In the Jewish tradition, sex is an integral part of Shabbat, a.k.a the Day of Rest. Shabbat begins each week at sunset on Friday and ends at sunset on Saturday.
For those who are unfamiliar with Shabbat, here is an abbreviated and shallow explanation: Its primary function is to create space each week to maintain a connection with G-d. It is also designed for individuals to take a break from the frenzy of the work week, for families to connect over a meal and restful activities, and for communities to connect by attending services together. It is central to Jewish life and a holiday that occurs each week.
When I converted to Judaism a few years ago, I had already been in a Jewish marriage for 12 years, and my husband and I had been raising our children in the Reform Jewish tradition. When they were young, we began observing “Shabbat light.” We would strive to be home most Fridays, make the traditional roast chicken for dinner, and sing the blessings over the candles, the wine, and the challah bread. My husband then offered the blessing of the children, and we ate–before we watched a movie and had ice cream. Hence the name “Shabbat light.”
We were not following a traditional observance where work, technology, and electricity were avoided, but what little we were doing to slow down the exhausting pace of modern-day living nurtured our family. We looked forward to Fridays, to the smell of roast chicken, and to the visits from friends who would often join us. The observance of “Shabbat light” for us connected our family in beautiful ways, even more so when we did haul ourselves to services.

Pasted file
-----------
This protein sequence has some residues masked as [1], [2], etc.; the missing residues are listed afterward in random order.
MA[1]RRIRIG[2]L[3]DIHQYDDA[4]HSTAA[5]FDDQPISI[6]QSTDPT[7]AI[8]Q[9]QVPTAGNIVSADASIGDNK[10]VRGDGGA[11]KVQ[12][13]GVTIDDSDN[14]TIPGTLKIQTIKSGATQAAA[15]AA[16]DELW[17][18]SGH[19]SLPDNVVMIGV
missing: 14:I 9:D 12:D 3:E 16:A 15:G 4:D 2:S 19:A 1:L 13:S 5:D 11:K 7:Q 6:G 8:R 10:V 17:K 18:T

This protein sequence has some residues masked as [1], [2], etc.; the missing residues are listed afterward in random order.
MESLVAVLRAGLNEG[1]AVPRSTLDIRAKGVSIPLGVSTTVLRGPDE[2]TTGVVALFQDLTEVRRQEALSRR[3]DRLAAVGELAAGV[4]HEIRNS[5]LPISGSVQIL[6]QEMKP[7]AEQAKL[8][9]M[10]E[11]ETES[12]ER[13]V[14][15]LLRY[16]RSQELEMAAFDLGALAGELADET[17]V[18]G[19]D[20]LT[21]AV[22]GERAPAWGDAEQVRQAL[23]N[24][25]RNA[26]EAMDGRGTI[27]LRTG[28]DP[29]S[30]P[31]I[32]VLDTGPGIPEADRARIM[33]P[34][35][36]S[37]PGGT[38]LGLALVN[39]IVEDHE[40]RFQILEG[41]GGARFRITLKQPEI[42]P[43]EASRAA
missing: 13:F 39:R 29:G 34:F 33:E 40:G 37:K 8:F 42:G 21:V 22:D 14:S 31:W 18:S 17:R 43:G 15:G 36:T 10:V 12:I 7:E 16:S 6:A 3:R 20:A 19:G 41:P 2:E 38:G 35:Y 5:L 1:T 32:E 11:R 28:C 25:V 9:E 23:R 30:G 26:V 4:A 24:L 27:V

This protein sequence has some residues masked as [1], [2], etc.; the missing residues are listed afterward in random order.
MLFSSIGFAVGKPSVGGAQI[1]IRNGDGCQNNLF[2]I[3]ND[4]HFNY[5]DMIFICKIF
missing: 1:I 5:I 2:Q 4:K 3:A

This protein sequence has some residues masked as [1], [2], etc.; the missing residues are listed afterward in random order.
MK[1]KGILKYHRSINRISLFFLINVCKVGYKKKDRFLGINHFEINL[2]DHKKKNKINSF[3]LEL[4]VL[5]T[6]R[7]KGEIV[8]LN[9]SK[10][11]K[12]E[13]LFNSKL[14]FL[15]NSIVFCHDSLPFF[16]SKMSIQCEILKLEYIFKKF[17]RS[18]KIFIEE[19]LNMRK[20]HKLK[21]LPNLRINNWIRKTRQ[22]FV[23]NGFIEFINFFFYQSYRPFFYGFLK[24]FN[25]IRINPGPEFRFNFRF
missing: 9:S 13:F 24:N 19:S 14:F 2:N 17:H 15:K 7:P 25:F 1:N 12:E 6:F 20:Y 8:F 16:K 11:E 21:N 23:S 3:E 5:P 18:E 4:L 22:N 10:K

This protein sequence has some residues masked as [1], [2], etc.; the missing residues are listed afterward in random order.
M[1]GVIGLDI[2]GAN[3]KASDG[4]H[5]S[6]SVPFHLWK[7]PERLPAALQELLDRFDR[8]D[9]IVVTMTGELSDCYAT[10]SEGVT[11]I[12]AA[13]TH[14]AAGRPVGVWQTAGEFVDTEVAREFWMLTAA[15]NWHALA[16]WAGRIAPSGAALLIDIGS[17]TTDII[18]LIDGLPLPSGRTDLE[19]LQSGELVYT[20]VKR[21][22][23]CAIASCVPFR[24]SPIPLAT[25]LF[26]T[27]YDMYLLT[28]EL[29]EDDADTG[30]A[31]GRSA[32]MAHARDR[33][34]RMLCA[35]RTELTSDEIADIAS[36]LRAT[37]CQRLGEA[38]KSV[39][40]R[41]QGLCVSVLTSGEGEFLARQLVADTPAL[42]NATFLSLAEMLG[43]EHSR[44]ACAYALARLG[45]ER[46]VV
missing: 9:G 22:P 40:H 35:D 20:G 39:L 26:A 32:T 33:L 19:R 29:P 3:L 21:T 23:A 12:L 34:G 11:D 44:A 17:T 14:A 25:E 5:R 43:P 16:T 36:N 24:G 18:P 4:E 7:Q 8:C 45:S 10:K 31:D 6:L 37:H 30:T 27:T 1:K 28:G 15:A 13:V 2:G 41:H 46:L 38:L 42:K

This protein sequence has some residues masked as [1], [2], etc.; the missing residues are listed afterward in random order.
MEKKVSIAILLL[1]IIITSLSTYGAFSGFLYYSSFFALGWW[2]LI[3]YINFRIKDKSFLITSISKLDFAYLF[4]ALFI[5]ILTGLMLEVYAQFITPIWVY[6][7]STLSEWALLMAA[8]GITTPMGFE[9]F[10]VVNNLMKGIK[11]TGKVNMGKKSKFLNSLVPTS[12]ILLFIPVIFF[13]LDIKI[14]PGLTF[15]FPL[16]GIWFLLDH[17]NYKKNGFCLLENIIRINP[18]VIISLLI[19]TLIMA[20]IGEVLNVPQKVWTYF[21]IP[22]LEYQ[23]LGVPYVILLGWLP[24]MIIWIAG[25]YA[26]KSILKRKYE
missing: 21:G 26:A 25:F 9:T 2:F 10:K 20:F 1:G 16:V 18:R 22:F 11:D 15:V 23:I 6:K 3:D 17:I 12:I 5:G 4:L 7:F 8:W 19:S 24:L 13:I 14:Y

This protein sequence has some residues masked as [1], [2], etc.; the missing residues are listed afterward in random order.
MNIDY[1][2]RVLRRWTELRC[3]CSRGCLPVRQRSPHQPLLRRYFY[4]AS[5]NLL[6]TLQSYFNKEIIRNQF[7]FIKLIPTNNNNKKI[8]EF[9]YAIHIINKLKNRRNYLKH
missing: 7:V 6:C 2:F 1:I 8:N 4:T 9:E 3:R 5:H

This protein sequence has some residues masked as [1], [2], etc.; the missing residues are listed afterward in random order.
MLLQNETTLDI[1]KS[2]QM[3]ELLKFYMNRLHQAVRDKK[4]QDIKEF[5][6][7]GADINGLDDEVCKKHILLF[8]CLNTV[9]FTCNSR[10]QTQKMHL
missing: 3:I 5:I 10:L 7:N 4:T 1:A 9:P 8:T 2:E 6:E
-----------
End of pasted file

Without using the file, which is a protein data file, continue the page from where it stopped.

It was not until my conversion meetings with my Rabbi, however, that I learned about the “other” aspects of Shabbat. Judaism is a faith rooted in practice, and I have been amazed over the years as a former Catholic to learn about how the design of Shabbat supports individual, family, and community health. It is a fascinating faith and one I love very much. So while it came as a surprise to me that sex was a part of Shabbat, I suppose it should not have. Judaism places immense value on family, and when a couple is strong, so too is the family unit.
What I learned is that there are two separate mitzvot in the Torah that involve sexual relations. One is to be fruitful and multiply (Genesis 1:28) and the other is for the husband to ensure he sexually satisfies his wife (Exodus 21:10). Sounds good to me! Modern interpretation likely leans toward mutual satisfaction between two people, but it is not often that women get to read about sexual information this way, so there it is in formal print, ladies. You can thank me later.
The essence, as my Rabbi described so eloquently, is that Shabbat is designed to be a restorative experience for both body and soul. It is important that couples value intimacy in their marriage, so instead of leaving that aspect to chance, it is formalized. Couples should set aside time for themselves. They should be intimate. They should prioritize their relationship and time alone with one another–and a woman’s sexual satisfaction should not be ignored.
Regardless of your own belief system, the Jewish tradition of Shabbat and its encouragement of intimacy is a beautiful guide for couples. For what marriage and what family unit would not benefit from time together each week to connect deeply?